A date was set for 26th July – Mitre would be out of the country, but a loyal follower of his, General Manuel Campos, who had joined the conspiracy in its early stages, was put in charge of the military operations. Most of Buenos Aires was still sleeping when the insurgent forces – a mix of rebel military units and armed civilian activists – took up their positions in and around the Artillery Park, an area of the capital known today as Tribunales, at 4am.
Once established in the Artillery Park, the plan for combat, as agreed by the revolutionary leaders, was to advance on the enemy rapidly, taking advantage of dispersed and unprepared government forces to seize control of key public buildings and transport hubs. However, Campos changed this strategy at the last moment, insisting that the forces hold and defend their positions. Despite Alem’s protestations, Campos argued that it would be prudent to see if still-loyal military units would join the revolution if asked “patriotically”, and risky to chase the enemy across the city.
The government troops, led by General Nicolas Levalle, made the most of this hesitation to reorganise, though their initial attacks were convincingly repelled by squads of armed civilians, firing from the windows and balconies of corner buildings in the blocks surrounding Artillery Park.
After the first day of running battles, the revolutionary forces arguably had the upper hand, yet still Campos refused to launch a full attack. Moreover, he sent an alarming message to the Revolutionary Junta that their forces were running low on ammunition, advising that they seek a temporary ceasefire under the excuse of burying the dead to restock.
A 24-hour armistice was hastily arranged with Vice-President Pellegrini (Juárez Celman had been instructed to leave the capital when hostilities began) on the morning of the 27th, a decision that most historians agree was decisive for the defeat of the revolution. The government was able to use the time to regroup and strengthen with forces arriving from other parts of the country, and on 28th July, to the chagrin of many of those involved in the fighting, the capitulation was confirmed. As a prerequisite for laying down arms, the revolutionary leaders demanded a guarantee that no charges would be brought against them, and the resignation of Juárez Celman; they received only the former.
Seeds of Change
The causes of the failure of the Park Revolution are clouded by the lack of definitive, impartial information about it. Alem himself would later write: “The failure of the July revolution was exclusively down to not executing the military plan designed by the Revolutionary Junta, remaining on the defensive and besieged in the park instead of quickly taking control of the city and, subsequently, the republic.”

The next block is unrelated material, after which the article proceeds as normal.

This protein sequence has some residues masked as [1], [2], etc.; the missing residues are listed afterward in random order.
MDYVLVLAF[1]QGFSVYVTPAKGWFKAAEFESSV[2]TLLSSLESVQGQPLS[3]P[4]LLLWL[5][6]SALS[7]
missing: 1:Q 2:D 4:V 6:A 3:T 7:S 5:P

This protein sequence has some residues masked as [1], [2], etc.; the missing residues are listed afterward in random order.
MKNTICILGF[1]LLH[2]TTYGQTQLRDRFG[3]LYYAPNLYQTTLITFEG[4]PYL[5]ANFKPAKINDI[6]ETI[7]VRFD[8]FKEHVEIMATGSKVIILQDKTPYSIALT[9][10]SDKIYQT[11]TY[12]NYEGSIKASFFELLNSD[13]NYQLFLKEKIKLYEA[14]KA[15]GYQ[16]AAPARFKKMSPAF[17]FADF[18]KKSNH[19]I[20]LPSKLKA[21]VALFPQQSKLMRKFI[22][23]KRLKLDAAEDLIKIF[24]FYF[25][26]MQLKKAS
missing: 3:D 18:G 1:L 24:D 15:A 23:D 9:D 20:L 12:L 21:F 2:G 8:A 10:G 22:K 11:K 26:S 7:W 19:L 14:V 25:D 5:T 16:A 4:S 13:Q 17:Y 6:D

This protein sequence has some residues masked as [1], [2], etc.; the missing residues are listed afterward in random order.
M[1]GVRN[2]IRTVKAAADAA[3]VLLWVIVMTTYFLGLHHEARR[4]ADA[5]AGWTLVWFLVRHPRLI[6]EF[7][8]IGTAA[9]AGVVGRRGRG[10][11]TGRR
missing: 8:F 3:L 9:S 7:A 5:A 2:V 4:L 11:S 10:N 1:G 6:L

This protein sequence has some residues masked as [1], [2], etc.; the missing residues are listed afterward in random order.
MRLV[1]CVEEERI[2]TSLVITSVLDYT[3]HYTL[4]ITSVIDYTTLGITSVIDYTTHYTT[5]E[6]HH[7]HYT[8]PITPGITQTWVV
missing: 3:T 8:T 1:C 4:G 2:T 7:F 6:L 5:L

General Campos undoubtedly played a key role, though again, his motives are still debated. Some historians point to a possible agreement made with Roca, who visited Campos alone when he was briefly detained in the run up to the Park Revolution. Campos had surprised the conspirators by sending word that they could proceed with the attack as planned, and that on the chosen day, he would join them, along with the battalion that was holding him captive.
The basis of the Campos-Roca pact, according to historian José Mendía in his 1892 book ‘El Secreto de la Revolución‘ (‘The Secret of the Revolution’) was an assurance of a swift victory for the rebels, provided that it was Mitre – and not Alem – that would be pronounced president. The theory continues that Roca backtracked on this deal when it emerged that Alem remained the chosen candidate, with Mitre not even in the country when the attempted coup took place.
What is known, however, is that Roca once again became the figurehead and preferred leader of the oligarchic establishment, dominating politics in the subsequent decade, and even returning to the presidency in 1898.
Alem, meanwhile, whose life was saved on the day of the Park surrender by the officer who dragged him to the ground before he was shot, continued to unsuccessfully plot against the regime. The Park Revolution had not been the popular rebellion he had envisaged – with only a limited civilian participation – while it became clear after the departure of common enemy Juárez Celman that there were fundamental differences within the opposition alliance.
In 1891, the Unión Cívica formally split in two after Mitre made a deal with Roca to join with the ruling elite. Alem thereby founded the UCR, which would go on to become Argentina’s most important political force until the rise of Peronism. Progress was slow, however: another revolutionary uprising led by Alem in 1893 was soundly defeated, and an even larger rebellion led by Alem’s nephew and protege, Hipólito Yrigoyen, was put down in 1905.
Yet the pressure on the Conservative Republic was building, causing ruptions within the ruling classes. This led to the decisive Sáenz Peña law, which demanded secret ballots and universal male suffrage at elections, in 1912, and led to the election of Yrigoyen – the first ‘popular’ president – four years later.
Alem, however, never witnessed the Radical triumph: on 1st July, 1896, he shot himself in the head. “My strength, perhaps already spent, has been unable to stop the mountain… and the mountain has crushed me!” read his suicide note, . “I’ve given the first push, but I cannot go on… Onward those who remain!”